I have written before about how much I love having chooks in my garden, but I haven’t written much about our bees. Keeping bees was something I had been wanting to do for some time, so I was really pleased when I was finally able to get into a course and get stuck into learning so much about these fascinating creatures. Late last year I went to the local adult education college and did a one-day beekeeping course. As a result of that course, we invested in 3 hives.
We now have 2 hives in a our suburban back yard which are doing very well and one hive on our bush block on the Fleurieu Peninsula. We invested in Ligurian bees from Kangaroo Island as they are the most docile and easiest to handle for beginners – better to be safe than sorry.
We have enjoyed magnificent pollination rate, since getting our own hives, especially with our pumpkins.
They have provided me with hours of backyard entertainment – I have enjoyed immensely watching them go about their daily foraging business, flying in and out of the hive, as they create their own unique flight path, returning to the hive laden with pollen and nectar visible to the naked eye, weighing them down as they come into land.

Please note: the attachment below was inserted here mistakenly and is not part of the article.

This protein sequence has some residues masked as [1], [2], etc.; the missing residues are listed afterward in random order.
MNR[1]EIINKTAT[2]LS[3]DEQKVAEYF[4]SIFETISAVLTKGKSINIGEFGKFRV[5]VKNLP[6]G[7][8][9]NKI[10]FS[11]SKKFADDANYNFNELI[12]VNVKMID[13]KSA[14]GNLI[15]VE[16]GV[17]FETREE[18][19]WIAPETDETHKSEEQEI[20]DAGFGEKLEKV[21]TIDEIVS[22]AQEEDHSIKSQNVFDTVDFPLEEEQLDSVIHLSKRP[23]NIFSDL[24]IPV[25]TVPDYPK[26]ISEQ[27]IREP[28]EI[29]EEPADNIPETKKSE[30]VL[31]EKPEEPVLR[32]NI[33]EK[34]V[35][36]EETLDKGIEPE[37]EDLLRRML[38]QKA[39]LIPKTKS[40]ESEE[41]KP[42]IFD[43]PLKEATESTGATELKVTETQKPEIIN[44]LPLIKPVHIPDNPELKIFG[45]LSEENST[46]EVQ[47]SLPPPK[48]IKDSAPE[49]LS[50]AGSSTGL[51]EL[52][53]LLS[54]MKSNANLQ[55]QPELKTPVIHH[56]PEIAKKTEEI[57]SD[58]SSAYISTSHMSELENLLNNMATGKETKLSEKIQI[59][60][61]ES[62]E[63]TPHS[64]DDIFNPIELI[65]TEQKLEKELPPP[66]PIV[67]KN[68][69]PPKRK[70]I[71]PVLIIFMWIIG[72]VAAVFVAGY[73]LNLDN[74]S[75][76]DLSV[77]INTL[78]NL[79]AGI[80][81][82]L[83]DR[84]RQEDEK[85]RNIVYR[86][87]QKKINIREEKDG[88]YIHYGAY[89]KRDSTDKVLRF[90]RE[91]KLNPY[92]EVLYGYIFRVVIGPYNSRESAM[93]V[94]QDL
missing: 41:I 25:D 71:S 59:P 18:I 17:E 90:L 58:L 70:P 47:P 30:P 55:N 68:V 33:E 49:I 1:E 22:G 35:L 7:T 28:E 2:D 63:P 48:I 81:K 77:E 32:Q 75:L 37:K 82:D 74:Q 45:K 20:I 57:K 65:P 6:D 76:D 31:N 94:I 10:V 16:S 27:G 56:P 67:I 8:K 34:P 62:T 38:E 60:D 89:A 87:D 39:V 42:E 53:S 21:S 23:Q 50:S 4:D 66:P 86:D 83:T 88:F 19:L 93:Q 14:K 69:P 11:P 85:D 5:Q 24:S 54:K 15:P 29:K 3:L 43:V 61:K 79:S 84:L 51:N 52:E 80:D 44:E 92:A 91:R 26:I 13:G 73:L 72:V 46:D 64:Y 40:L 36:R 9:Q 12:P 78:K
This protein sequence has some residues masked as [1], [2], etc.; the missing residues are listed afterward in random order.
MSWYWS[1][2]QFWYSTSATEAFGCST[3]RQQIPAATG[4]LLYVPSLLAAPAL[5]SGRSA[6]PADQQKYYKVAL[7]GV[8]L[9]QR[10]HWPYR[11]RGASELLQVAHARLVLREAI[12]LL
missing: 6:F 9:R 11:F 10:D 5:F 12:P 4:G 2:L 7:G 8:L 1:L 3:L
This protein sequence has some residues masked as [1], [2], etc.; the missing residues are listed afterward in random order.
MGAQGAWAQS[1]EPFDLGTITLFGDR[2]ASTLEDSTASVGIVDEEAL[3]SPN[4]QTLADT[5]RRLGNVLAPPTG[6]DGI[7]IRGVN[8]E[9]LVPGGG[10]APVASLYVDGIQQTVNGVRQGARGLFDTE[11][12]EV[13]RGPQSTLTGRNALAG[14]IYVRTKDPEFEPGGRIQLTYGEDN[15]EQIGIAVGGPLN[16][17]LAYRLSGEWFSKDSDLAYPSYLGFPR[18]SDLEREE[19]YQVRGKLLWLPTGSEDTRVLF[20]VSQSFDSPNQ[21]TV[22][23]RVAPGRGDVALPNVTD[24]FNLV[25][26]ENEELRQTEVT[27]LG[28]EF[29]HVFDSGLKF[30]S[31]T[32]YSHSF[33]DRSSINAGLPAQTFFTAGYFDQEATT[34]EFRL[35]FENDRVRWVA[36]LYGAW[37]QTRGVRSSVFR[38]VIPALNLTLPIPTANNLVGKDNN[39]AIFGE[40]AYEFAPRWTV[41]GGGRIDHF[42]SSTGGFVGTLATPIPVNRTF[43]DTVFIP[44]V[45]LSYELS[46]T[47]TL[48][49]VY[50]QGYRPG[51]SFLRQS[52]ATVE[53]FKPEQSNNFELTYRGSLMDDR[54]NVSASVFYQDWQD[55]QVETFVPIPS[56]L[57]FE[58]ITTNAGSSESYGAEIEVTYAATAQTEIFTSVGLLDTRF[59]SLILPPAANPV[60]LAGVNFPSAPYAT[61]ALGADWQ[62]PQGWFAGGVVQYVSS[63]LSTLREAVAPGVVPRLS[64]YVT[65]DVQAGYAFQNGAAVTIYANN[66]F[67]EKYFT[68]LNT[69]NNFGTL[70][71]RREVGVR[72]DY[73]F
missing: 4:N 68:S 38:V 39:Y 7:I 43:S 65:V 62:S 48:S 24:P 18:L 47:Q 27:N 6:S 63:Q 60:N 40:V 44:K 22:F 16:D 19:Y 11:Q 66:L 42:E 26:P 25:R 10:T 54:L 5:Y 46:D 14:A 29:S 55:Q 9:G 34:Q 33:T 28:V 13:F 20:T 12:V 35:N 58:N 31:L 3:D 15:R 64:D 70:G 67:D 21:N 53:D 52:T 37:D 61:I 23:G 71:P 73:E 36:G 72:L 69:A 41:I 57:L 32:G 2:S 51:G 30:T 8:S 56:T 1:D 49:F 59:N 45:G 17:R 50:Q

The bonus is that I managed to spin off about 12 kgs of honey this year.
While that’s not considered to be a huge amount, we only took honey from one hive as the other two were not quite as strong and we wanted to leave them plenty of honey for the winter months. And the honey tastes nothing like anything I have ever purchased – not even honey I have bought in the past from farmers’markets! It’s our own special blend, I guess, made from all the lovely flowers that we have in our garden and those within a couple of kilometres of our house.
If you know anyone who keeps bees, then start talking to them about what you can exchange for a jar of their liquid gold, or consider keeping a hive or two yourself. It is well worth the initial outlay and the effort to manage the hive or hives – where else can you get free pollination services, backyard entertainment, and food that never spoils?
P.S. If you feel inspired, plant a flowering plant for someone else’ bees or your own – lavender, rosemary and wisteria are all favourites of the bees and easy to grow!